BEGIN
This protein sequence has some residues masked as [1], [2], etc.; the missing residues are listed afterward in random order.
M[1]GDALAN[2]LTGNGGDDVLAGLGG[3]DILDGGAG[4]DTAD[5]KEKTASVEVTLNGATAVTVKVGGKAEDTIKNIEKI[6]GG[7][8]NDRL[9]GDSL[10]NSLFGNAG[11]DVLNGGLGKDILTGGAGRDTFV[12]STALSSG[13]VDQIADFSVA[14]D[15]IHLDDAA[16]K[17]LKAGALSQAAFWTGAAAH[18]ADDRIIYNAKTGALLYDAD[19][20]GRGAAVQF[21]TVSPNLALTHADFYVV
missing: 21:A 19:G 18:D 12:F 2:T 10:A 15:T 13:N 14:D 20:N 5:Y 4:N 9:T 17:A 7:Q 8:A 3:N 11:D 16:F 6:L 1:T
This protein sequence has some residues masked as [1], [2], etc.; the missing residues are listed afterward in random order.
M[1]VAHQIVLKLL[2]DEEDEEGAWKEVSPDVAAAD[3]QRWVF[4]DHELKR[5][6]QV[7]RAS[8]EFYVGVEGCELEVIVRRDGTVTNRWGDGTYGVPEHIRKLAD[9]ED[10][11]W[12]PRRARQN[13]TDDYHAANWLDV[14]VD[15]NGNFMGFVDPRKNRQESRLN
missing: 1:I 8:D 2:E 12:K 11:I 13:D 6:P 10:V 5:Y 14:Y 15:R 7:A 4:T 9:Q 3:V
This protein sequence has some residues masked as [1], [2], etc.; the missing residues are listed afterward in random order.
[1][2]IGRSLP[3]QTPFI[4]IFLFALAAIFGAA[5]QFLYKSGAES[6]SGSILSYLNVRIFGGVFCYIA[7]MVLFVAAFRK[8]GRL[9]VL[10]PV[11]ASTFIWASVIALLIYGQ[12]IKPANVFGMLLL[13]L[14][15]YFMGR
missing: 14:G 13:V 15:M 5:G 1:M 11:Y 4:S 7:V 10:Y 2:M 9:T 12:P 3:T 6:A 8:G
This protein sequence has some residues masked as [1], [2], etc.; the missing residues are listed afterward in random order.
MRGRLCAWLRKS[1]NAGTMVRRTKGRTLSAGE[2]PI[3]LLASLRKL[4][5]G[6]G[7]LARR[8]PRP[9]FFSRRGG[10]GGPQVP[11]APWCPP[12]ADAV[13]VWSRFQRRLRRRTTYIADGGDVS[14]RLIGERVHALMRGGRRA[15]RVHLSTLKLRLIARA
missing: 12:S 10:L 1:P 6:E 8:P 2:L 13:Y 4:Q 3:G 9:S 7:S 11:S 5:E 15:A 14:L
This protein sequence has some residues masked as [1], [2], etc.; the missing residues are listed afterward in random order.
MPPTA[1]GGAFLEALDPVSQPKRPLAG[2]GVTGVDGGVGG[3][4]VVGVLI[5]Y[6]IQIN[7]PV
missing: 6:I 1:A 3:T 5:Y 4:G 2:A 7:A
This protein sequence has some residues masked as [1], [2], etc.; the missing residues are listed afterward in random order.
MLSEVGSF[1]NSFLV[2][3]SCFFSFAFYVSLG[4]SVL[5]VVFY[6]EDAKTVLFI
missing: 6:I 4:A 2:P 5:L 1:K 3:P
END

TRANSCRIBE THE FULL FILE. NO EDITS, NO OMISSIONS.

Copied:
This protein sequence has some residues masked as [1], [2], etc.; the missing residues are listed afterward in random order.
M[1]GDALAN[2]LTGNGGDDVLAGLGG[3]DILDGGAG[4]DTAD[5]KEKTASVEVTLNGATAVTVKVGGKAEDTIKNIEKI[6]GG[7][8]NDRL[9]GDSL[10]NSLFGNAG[11]DVLNGGLGKDILTGGAGRDTFV[12]STALSSG[13]VDQIADFSVA[14]D[15]IHLDDAA[16]K[17]LKAGALSQAAFWTGAAAH[18]ADDRIIYNAKTGALLYDAD[19][20]GRGAAVQF[21]TVSPNLALTHADFYVV
missing: 21:A 19:G 18:D 12:F 2:T 10:A 15:T 13:N 14:D 20:N 5:Y 4:N 9:T 17:A 7:Q 8:A 3:N 11:D 16:F 6:L 1:T
This protein sequence has some residues masked as [1], [2], etc.; the missing residues are listed afterward in random order.
M[1]VAHQIVLKLL[2]DEEDEEGAWKEVSPDVAAAD[3]QRWVF[4]DHELKR[5][6]QV[7]RAS[8]EFYVGVEGCELEVIVRRDGTVTNRWGDGTYGVPEHIRKLAD[9]ED[10][11]W[12]PRRARQN[13]TDDYHAANWLDV[14]VD[15]NGNFMGFVDPRKNRQESRLN
missing: 1:I 8:D 2:E 12:K 11:I 13:D 6:P 10:V 5:Y 14:Y 15:R 7:A 4:T 9:Q 3:V
This protein sequence has some residues masked as [1], [2], etc.; the missing residues are listed afterward in random order.
[1][2]IGRSLP[3]QTPFI[4]IFLFALAAIFGAA[5]QFLYKSGAES[6]SGSILSYLNVRIFGGVFCYIA[7]MVLFVAAFRK[8]GRL[9]VL[10]PV[11]ASTFIWASVIALLIYGQ[12]IKPANVFGMLLL[13]L[14][15]YFMGR
missing: 14:G 13:V 15:M 5:G 1:M 11:Y 4:S 7:V 10:Y 2:M 9:T 12:P 3:T 6:A 8:G
This protein sequence has some residues masked as [1], [2], etc.; the missing residues are listed afterward in random order.
MRGRLCAWLRKS[1]NAGTMVRRTKGRTLSAGE[2]PI[3]LLASLRKL[4][5]G[6]G[7]LARR[8]PRP[9]FFSRRGG[10]GGPQVP[11]APWCPP[12]ADAV[13]VWSRFQRRLRRRTTYIADGGDVS[14]RLIGERVHALMRGGRRA[15]RVHLSTLKLRLIARA
missing: 12:S 10:L 1:P 6:E 8:P 2:L 13:Y 4:Q 3:G 9:S 7:S 11:S 5:E 15:A 14:L
This protein sequence has some residues masked as [1], [2], etc.; the missing residues are listed afterward in random order.
MPPTA[1]GGAFLEALDPVSQPKRPLAG[2]GVTGVDGGVGG[3][4]VVGVLI[5]Y[6]IQIN[7]PV
missing: 6:I 1:A 3:T 5:Y 4:G 2:A 7:A
This protein sequence has some residues masked as [1], [2], etc.; the missing residues are listed afterward in random order.
MLSEVGSF[1]NSFLV[2][3]SCFFSFAFYVSLG[4]SVL[5]VVFY[6]EDAKTVLFI
missing: 6:I 4:A 2:P 5:L 1:K 3:P